# Team:McGill/Modeling

(Difference between revisions)
 Revision as of 05:57, 21 October 2009 (view source)Fnaqib (Talk | contribs) (→Introduction)← Older edit Revision as of 06:14, 21 October 2009 (view source)Fnaqib (Talk | contribs) Newer edit → Line 71: Line 71: The above system was solved numerically using a forward Euler scheme in time and a centered difference scheme in space. Cyclical boundary conditions were assumed; meaning the spatial dimension formed a ring. This was chosen since simulating an approximate infinite line is computationally costly. However, this also allowed us to investigate two site geometries during one simulation (explained later). The ring was given a physical length of 50 and discretized into 500 intervals. For simplicity, separation distances will be reported in terms of numerical intervals rather than physical distance. The above system was solved numerically using a forward Euler scheme in time and a centered difference scheme in space. Cyclical boundary conditions were assumed; meaning the spatial dimension formed a ring. This was chosen since simulating an approximate infinite line is computationally costly. However, this also allowed us to investigate two site geometries during one simulation (explained later). The ring was given a physical length of 50 and discretized into 500 intervals. For simplicity, separation distances will be reported in terms of numerical intervals rather than physical distance. + =='''One Oscillator'''== + We first explored the different potential dynamics when the separation distance between an activating and inhibitory site was increased. + [[Image: Mcgill09OneOscillatorGeometry.png|frame|center|Figure 2 – One Oscillator – The red bar represents the inhibitory site, which remains fixed in position while the activating site, blue bar, is sequentially moved around the ring.]] + The following is an example of the dynamics observed when the two sites are at a distance where oscillations occur. + [[Image: Mcgill09One_activation_one_inhibitory_site_separated_by_11.png|frame|center|Figure 3 – One Oscillator – One activation and one inhibitory site separated by 11 intervals. The concentration of the activating molecule is measured at the activating site and the inhibitory molecule at the inhibitory site.]] =='''Appendix A - Parameters'''== =='''Appendix A - Parameters'''==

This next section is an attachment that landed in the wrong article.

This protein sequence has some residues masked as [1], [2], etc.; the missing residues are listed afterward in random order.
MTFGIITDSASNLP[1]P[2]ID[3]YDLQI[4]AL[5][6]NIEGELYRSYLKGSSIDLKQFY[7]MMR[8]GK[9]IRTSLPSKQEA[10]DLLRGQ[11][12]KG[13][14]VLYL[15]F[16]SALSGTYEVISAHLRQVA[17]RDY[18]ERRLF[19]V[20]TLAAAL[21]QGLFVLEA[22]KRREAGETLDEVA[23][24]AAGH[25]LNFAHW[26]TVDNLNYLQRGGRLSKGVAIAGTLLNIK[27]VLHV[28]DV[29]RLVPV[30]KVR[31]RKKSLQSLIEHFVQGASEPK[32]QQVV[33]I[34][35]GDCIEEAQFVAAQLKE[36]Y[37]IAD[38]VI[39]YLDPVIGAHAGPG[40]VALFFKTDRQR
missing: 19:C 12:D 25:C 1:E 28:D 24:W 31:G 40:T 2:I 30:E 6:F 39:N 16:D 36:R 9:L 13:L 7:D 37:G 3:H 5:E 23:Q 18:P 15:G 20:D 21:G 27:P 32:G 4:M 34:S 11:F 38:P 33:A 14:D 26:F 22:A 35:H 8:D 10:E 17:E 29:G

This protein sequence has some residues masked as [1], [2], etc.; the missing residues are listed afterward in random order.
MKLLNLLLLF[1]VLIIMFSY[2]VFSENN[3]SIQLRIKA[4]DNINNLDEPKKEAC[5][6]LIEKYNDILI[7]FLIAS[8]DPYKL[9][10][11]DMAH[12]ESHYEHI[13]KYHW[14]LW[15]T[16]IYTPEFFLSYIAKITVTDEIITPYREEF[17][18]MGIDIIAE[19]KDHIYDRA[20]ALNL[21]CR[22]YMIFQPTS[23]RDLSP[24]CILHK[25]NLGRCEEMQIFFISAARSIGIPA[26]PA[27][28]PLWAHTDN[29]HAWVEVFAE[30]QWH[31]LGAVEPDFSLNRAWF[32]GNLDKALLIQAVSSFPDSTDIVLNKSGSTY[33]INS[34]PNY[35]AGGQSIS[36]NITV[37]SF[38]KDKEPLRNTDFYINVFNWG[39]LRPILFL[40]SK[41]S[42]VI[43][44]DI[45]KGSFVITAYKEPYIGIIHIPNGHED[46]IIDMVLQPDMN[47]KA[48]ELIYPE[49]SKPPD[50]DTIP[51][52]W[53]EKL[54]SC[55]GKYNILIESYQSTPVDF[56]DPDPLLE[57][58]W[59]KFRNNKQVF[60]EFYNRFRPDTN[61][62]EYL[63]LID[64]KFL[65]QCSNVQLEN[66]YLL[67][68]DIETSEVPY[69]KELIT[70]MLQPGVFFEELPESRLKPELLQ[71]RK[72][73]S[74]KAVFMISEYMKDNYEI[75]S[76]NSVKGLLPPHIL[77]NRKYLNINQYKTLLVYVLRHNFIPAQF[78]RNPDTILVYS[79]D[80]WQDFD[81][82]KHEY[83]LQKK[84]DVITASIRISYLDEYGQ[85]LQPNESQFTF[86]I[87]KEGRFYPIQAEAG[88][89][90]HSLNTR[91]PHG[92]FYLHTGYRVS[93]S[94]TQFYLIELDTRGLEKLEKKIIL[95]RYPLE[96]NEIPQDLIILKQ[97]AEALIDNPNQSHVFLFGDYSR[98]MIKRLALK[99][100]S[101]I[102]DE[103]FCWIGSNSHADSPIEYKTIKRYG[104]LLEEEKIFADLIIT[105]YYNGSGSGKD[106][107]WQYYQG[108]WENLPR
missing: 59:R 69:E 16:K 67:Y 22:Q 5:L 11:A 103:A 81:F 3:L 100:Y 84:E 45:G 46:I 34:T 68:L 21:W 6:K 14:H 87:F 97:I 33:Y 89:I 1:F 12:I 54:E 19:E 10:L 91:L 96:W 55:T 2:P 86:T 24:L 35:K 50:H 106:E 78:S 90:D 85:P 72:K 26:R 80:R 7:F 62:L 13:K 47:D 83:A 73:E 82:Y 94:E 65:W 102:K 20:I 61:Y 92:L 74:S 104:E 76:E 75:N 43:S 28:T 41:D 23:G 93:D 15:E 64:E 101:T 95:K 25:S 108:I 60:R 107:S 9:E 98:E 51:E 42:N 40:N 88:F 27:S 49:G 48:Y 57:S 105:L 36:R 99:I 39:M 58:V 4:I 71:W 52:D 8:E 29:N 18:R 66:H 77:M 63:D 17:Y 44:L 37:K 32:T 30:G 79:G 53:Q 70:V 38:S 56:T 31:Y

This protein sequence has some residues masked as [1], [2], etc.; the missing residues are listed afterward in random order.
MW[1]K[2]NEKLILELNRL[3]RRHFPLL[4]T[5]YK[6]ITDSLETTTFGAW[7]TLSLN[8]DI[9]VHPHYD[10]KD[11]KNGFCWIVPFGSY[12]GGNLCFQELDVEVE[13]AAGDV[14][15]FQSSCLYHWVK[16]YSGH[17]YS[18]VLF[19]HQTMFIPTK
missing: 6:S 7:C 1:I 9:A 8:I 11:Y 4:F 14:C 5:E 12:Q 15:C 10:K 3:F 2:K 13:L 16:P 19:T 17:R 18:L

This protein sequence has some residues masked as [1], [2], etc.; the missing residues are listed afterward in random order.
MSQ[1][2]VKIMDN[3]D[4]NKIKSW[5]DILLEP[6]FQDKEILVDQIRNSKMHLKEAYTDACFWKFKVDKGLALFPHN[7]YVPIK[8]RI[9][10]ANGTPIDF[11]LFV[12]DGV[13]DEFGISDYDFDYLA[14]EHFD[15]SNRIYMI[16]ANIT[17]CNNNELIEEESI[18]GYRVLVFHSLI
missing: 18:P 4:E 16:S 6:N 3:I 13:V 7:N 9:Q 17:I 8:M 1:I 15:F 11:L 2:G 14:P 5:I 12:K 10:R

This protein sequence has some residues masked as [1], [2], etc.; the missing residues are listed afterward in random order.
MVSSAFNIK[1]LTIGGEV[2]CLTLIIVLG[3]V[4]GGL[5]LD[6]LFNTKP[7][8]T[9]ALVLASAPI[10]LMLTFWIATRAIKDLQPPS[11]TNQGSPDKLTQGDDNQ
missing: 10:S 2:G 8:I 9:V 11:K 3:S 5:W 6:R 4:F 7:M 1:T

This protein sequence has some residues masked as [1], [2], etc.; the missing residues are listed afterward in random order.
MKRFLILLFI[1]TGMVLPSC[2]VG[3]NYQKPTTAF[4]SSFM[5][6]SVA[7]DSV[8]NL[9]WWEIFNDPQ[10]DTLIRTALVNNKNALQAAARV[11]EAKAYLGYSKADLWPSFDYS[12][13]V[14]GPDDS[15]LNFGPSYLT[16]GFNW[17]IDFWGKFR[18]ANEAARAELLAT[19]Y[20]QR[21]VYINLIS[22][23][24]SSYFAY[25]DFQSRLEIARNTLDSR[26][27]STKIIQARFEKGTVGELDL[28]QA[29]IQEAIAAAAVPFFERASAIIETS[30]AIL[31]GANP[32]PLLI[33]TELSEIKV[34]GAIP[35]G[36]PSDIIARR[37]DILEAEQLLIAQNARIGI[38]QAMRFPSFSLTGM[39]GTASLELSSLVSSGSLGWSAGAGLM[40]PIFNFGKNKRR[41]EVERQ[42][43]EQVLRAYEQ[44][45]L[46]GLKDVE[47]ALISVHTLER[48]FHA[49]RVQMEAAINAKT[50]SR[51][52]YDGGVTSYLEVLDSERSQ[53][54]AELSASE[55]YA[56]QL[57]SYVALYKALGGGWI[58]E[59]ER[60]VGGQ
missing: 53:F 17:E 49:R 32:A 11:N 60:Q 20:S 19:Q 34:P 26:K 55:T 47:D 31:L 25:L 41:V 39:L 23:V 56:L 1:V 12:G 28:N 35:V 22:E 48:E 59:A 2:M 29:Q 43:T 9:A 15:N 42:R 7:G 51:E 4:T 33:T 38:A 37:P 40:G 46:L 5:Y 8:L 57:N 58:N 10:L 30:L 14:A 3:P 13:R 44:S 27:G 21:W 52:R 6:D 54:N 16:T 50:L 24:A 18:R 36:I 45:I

## Revision as of 06:14, 21 October 2009 ## Introduction

Many models examining intercellular signaling do not take into account the separation distances of the signaling bodies. We use a partial differential equation (PDE) based model to gain insight into spatially heterogeneous activation-inhibition intercellular signaling.

Two types of signaling molecules exist: activating and inhibiting. Each molecule is synthesized by a unique strain of cells and affects the synthesis rate of the other strain. Figure 1 – Activation-inhibition intercellular signaling – Activating molecule (A) synthesized and diffuses to increase synthesis of inhibiting molecule (B) in secondary strain. Inhibiting molecule also diffuses back to initial cell and decreases synthesis of activating molecule.

This is modeled using the following system of PDEs:

where Ψ1 and Ψ2 represent the concentrations of the activating and inhibiting molecules, respectively, γi the degradation constant, Di the diffusion constant, λi the maximal synthesis rate of molecule i, and δ the Dirac function. fi represents the Hill function describing the dependence on the opposing molecule:

where n, b, and θ are positive. To simplify the analysis, we chose equal parameters between the activating and inhibiting sites (Appendix A).

## Numerical Simulation

The above system was solved numerically using a forward Euler scheme in time and a centered difference scheme in space. Cyclical boundary conditions were assumed; meaning the spatial dimension formed a ring. This was chosen since simulating an approximate infinite line is computationally costly. However, this also allowed us to investigate two site geometries during one simulation (explained later). The ring was given a physical length of 50 and discretized into 500 intervals. For simplicity, separation distances will be reported in terms of numerical intervals rather than physical distance.

## One Oscillator

We first explored the different potential dynamics when the separation distance between an activating and inhibitory site was increased. Figure 2 – One Oscillator – The red bar represents the inhibitory site, which remains fixed in position while the activating site, blue bar, is sequentially moved around the ring.

The following is an example of the dynamics observed when the two sites are at a distance where oscillations occur. Figure 3 – One Oscillator – One activation and one inhibitory site separated by 11 intervals. The concentration of the activating molecule is measured at the activating site and the inhibitory molecule at the inhibitory site.

## Appendix A - Parameters

The standard set of parameters used to observe oscillations were taken directly from Shymko and Glass (1974). γ = 2 D = 2 λ = 54 θ = 1 b = 0 N = 8 Both strains were assumed to have identical parameters in order to simplify the model as well as explicitly observe the dependence of dynamics on separation distance.